It is these similarities that Kindermann expands upon throughout the previous series of pen plotter drawings over historic material which includes original engravings from different centuries, for example, early encyclopedias like ‘Cosmographia’, the earliest German-language description of the world, published by Sebastian Münster in 1544. ‘Cosmographia’ and other prints he has worked with come from publications that represent the state-of-the-art during their time of publication. And as has been the nature of the book since printing began, it showcases the apex of knowledge and technical possibilities for the time. Print culture represents the culture and credibility surrounding the book form that was especially crucial in Early Modern scientific works such as Münster’s ‘Cosmographia’. In Kindermann’s work, he uses the history of print culture to realize the role of visual representations as mediatory instances between practical knowledge and theoretical knowledge, using the interaction between images and texts to reveal the synthesizing potential of images to bring fragments of knowledge together to create a global picture. On many of the historical materials he uses, his overlaying pen plotter drawings are purposeful in guiding the information that is synthesized between image and text.
“Most pen plotter drawings on engravings are covering the main motive of the images which leads the viewers’ attention to the side scenarios of the original engravings. The black elements consist of fine grids that are drawn by the pen plotter with a black ink pen. Basically, they are very thin hatchings; or, contemporary media techniques overlapping historic techniques. I only made a very few exceptions where I highlighted the main spectacle of the prints through a circle such as in „The Horses Morning Bath at Calcutta“. On one hand, it can be good to break up your own rules, while on the other hand, it has to do with the images themselves and how they are constructed. I’m interested to see how the images are changed by my interruption.”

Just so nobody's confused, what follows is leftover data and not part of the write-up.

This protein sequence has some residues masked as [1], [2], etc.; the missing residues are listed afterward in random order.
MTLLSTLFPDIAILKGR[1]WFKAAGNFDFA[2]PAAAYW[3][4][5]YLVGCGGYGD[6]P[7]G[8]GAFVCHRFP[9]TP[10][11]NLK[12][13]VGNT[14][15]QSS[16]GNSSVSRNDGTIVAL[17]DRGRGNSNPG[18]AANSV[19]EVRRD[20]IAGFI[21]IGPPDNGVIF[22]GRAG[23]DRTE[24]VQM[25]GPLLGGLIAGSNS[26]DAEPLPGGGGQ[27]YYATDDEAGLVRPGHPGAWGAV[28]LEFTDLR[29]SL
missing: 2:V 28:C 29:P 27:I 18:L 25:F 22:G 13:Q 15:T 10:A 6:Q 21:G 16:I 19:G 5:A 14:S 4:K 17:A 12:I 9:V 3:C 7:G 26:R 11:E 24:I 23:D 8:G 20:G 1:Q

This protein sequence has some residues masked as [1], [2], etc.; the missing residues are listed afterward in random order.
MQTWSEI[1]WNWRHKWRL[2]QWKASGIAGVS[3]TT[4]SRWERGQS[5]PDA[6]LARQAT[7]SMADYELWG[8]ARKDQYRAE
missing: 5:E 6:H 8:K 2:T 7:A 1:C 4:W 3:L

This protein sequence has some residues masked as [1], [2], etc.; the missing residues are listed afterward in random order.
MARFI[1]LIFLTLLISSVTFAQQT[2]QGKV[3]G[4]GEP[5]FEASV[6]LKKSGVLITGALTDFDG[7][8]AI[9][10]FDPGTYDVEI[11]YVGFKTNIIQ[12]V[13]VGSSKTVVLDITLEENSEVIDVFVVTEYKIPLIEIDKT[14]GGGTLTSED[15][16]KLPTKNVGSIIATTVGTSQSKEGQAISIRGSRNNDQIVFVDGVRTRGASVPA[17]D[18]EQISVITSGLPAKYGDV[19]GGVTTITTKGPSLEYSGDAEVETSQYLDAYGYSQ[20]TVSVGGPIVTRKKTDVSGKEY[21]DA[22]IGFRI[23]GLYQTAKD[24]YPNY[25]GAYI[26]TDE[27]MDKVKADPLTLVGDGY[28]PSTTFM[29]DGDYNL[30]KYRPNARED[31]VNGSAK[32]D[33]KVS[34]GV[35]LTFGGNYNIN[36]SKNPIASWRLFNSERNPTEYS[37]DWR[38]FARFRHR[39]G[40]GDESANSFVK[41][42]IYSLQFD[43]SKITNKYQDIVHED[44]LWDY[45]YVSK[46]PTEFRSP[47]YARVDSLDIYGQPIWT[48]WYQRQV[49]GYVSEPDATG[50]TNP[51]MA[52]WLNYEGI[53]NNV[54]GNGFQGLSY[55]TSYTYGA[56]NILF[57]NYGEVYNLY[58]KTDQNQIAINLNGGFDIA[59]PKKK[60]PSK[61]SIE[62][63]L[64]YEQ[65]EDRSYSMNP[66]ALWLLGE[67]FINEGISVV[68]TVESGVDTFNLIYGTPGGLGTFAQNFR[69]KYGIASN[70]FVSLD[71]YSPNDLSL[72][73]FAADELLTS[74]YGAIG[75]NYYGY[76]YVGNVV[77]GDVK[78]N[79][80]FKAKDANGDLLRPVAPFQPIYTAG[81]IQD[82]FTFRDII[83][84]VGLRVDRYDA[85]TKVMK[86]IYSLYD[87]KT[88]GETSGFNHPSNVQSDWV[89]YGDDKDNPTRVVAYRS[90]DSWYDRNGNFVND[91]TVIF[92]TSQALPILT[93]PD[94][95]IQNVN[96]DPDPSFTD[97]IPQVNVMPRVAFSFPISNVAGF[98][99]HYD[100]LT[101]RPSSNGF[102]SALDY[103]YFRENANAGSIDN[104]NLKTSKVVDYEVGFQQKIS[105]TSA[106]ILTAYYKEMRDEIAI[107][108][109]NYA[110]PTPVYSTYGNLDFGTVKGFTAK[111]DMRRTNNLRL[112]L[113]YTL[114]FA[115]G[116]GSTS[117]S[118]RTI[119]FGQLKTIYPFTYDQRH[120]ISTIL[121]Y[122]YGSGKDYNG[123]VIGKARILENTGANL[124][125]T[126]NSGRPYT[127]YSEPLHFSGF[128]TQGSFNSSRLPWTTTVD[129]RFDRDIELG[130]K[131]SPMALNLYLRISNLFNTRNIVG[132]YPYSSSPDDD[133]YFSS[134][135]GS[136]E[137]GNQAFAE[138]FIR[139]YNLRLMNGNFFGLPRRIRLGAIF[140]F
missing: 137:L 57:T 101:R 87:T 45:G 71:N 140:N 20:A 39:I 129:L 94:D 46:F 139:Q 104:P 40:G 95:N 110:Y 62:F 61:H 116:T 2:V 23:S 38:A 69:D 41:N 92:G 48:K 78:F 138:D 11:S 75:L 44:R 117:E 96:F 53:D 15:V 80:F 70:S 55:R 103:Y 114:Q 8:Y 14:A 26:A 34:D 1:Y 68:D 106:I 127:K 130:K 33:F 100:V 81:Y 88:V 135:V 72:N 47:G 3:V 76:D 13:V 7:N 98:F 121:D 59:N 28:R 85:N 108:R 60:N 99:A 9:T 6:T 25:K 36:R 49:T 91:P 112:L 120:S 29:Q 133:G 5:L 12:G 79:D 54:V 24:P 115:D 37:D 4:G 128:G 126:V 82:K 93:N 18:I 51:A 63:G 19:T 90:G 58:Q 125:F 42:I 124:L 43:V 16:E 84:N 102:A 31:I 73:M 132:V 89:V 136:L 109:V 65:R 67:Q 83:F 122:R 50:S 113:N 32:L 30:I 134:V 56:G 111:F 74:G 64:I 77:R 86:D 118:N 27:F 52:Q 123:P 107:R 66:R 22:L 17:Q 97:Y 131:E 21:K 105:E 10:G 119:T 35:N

Newspaper, 40 pages, 35 x 50 cm, 2019, published in an edition of 100 signed and numbered copies by ‘uns artbooks Berlin/Reykjavík.
“The publication, THE HORSES` MORNING BATH AT CALCUTTA & LOADING SAND – PAS DE CALAIS: THREATENING WEATHER, follows clear principles,” says Kindermann. “Basically, it consists of two enlarged works which are pen plotter drawings over two London Illustrated News sheets, which I scanned, had blown up, cut to single sheets and, finally, folded like a newspaper.”
Working closely with Studio Studio, a design studio based in Reykjavik, smaller details were developed that one may overlook without holding the object in hand. For example, that the 100 copies are published with mirroring titles in two different versions of 50 copies each: one Version starting with „The Horses Morning Bath“ on the first page and the other version staring with „Loading Sand“. It is possible to take one version of the publication and order it the other way around so that the result is another version. The result is a highly transformable object, instead of a clearly defined book, which the viewer can read/view in different ways with a varying combination of image/text in each instance of the fragment vs. the whole. It is at once a newspaper, a kind of graphic novel-style book, as well as a large scale print to put on a wall. In the different combinations caused by the order of the sheets, there are accidental combinations that Kindermann left to chance, a conceptual approach towards the publication as an art object.
The publication has been printed in the UK, like the originals, but this time in Glasgow by a small printing press specialized in newspapers connected to the Glasgow School of Art. The publication is made possible with generous support by Erwin und Gisela von Steiner-Stiftung, München.
Lukas Kindermann, born 1984, is a Munich based visual artist. He graduated from the Karlsruhe University of Arts and Design / ZKM and the Academy of Fine Arts Munich. Among others his works have been shown at the Living Art Museum, Reykjavík (IS), Haus der Kunst, Munich (GER), Reykjavík Art Museum (IS), Badischer Kunstverein, Karlsruhe (GER), Kunsthalle Wien, Vienna (AT), National Centre for Contemporary Arts, St. Petersburg (RU), Centre Georges Pompidou, Paris (FR).
Photos by Lukas Kindermann